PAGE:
Before and After Lab: Instructing Students in ‘Non-Chemical’ Research Skills

A Symposium at the 2012 Biennial Conference on Chemical Education

Organized by: Judith Currano (University of Pennsylvania), Andrea Twiss-Brooks (University of Chicago), Grace Baysinger (Stanford University)

When students think about chemistry, one of the first things that comes to mind is the laboratory, but while the experiments done in the lab are the “meat” of the chemical research process, they are sandwiched between literature searching, reading, and acquisition of funding on one side, and publication and presentation on the other. These highly nuanced topics are frequently overlooked by educators and students alike, although they are crucial for success in both academic and industrial research. The “Before and After Lab” session at the Biennial Conference on Chemical Education, held on the campus of The Pennsylvania State University, July 29-August 2, 2012, brought together chemistry instructors to share their best practices in teaching students what to do before they enter and after they leave the laboratory. Presenters discussed how to teach students to search and read the scientific literature, to consider ethical issues inherent in scientific research, to understand the peer review process, to effectively manage literature references, and to present their work. The program with abstracts was posted: AM session, PM session. The following talks were presented during the full day symposium [links to slides are included below where available]:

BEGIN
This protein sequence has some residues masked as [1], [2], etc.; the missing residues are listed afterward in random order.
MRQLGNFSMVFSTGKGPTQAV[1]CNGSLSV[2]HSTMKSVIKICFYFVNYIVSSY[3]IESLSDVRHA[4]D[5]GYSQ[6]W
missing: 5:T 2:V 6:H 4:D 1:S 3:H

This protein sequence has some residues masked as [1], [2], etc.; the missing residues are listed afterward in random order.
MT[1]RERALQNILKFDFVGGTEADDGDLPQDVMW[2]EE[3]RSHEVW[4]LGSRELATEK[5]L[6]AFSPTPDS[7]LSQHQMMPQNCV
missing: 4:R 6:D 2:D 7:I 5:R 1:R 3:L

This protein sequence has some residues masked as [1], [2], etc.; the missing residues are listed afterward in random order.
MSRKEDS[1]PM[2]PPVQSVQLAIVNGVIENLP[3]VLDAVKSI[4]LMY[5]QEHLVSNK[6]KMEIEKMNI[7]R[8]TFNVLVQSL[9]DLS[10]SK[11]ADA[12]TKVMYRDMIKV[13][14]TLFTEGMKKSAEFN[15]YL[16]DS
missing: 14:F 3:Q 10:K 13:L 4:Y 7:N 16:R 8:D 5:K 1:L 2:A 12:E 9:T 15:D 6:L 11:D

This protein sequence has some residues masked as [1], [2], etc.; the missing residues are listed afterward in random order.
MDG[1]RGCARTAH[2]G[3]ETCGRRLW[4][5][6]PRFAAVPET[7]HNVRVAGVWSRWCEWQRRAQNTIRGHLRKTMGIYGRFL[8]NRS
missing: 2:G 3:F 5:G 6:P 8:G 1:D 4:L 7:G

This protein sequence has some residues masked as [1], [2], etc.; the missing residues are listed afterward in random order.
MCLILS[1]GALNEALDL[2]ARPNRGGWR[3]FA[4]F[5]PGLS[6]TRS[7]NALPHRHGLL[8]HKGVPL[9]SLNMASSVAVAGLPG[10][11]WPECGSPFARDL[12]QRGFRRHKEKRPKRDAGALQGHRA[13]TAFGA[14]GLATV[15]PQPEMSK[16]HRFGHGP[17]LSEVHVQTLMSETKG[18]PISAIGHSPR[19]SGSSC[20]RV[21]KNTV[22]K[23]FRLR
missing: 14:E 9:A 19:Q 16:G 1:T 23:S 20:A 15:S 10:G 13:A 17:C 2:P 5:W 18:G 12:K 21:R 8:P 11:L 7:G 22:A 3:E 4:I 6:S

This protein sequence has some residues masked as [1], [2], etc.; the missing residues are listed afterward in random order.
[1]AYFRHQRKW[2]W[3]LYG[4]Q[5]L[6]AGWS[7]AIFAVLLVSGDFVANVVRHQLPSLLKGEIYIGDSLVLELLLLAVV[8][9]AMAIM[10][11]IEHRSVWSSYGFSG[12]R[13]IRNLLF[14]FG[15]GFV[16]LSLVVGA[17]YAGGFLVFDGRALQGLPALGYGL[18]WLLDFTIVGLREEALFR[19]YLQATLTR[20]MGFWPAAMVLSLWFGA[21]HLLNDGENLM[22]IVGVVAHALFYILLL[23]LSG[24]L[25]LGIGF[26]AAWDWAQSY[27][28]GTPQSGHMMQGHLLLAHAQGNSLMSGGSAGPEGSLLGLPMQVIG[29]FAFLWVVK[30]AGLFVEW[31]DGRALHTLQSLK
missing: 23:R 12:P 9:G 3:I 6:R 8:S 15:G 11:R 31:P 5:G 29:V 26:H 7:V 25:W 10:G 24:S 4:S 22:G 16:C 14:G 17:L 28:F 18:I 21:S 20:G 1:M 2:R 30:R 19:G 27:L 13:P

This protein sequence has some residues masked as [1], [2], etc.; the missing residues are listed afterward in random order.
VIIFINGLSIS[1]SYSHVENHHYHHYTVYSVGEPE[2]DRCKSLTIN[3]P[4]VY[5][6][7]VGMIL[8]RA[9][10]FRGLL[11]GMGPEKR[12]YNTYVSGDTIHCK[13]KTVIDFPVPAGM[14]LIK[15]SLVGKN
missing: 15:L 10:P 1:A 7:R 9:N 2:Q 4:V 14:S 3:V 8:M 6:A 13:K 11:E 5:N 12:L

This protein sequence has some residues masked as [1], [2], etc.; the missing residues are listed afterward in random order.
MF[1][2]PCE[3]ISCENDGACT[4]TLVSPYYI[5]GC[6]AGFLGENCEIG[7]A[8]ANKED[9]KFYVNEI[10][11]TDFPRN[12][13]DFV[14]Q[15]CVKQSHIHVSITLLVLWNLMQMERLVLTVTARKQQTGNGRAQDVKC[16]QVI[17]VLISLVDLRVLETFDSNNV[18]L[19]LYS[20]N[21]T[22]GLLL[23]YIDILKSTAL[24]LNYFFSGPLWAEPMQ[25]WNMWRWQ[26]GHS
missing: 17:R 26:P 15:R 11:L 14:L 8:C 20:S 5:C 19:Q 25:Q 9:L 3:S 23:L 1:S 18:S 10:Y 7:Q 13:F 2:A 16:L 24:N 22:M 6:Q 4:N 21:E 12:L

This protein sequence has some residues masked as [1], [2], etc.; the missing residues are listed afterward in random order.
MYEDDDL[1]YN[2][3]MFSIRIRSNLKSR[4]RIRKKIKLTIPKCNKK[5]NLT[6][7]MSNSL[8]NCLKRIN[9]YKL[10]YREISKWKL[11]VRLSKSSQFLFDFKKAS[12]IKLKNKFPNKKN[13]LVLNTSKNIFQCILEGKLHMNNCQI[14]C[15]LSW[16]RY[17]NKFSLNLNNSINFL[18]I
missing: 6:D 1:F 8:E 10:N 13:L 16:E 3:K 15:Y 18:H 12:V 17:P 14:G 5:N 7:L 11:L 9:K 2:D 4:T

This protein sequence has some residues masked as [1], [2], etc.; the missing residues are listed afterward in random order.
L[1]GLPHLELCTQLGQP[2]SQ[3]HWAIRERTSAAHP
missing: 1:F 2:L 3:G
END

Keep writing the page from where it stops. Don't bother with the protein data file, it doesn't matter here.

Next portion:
Andrea Twiss-Brooks, Symposium Co-Organizer